Ruth Cadbury MP says Heathrow low emission zone would be ‘unenforceable’

The new Labour MP for Brentford & Isleworth, Ruth Cadbury, says banning all but greenest vehicles from roads around Heathrow would have a “serious impact” on the local economy. Heathrow has suggested that a Low Emissions Zone (LEZ) around the airport might be introduced, or even an Ultra Low Emissions Zone (ULEZ) in order to try and keep emissions low enough that they could add another runway.  There is a LEZ – not a ULEZ – that has been operation in London, since 2008.  That restricts the most polluting heavy diesel vehicles driving in the capital.  A ULEZ, by contrast, means all but the lowest emission vehicles are excluded.  Ruth Cadbury says that to be effective, a ULEZ around Heathrow “would have to be so enormous it would have a serious impact on the economy of the Thames Valley area and would be virtually unenforceable.” Ruth believed the impact of non-ULEZ planned public transport improvements on reducing harmful emissions was “not going to be very significant”. She questioned whether a ULEZ scheme, which would require Transport for London’s approval, could ever happen. She was speaking at a parliamentary debate at Westminster Hall on air pollution on 9th June (called by Diane Abbott).



Heathrow low emission zone ‘unenforceable’, claims MP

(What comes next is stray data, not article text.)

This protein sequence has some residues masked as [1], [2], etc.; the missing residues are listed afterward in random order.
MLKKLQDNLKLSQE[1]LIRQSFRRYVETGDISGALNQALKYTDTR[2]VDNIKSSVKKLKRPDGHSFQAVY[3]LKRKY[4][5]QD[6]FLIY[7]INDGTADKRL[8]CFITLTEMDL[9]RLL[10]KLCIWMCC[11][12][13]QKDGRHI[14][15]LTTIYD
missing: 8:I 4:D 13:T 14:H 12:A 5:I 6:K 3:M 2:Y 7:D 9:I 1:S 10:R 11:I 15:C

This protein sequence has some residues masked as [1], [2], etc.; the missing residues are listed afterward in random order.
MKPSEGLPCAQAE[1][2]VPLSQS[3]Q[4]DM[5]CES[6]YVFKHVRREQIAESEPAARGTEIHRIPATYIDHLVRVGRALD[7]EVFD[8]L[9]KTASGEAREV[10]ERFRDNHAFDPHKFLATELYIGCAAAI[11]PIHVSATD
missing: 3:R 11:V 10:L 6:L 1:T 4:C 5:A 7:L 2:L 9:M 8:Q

11.6.2015  (Get West London)


MP Ruth Cadbury says banning all but greenest vehicles from roads around the airport would have a “serious impact” on the local economy

MP Ruth Cadbury speaking during the Westminster Hall debate

A proposed ultra low emission zone around Heathrow would be “virtually unenforceable”, an MP has claimed.

Bosses at the airport revealed recently they were looking into creating a zone similar to that which already exists in central London, excluding all but the greenest vehicles.

The measure was part of Heathrow’s recently published 10-point action plan to tackle pollution, which exceeds EU limits to the north of the airport.

But Brentford & Isleworth MP Ruth Cadbury this week questioned whether such a scheme, which would require Transport for London‘s approval, could ever happen.

Speaking on Tuesday (June 9), in a parliamentary debate at Westminster Hall on air pollution, she said the impact of planned public transport improvements on reducing harmful emissions was “not going to be very significant”.

“More extreme measures have been suggested,” she added. “Clean Air London talks about an ultra low emissions zone around Heathrow, but to be effective that zone would have to be so enormous it would have a serious impact on the economy of the Thames Valley area and would be virtually unenforceable.”

She said smog from Heathrow-related traffic on the A4 and M4 was not just a silent killer, causing respiratory illness and morbidity, but was also responsible for the “greasy dirt” found on her constituents’ washing, cars and garden furniture.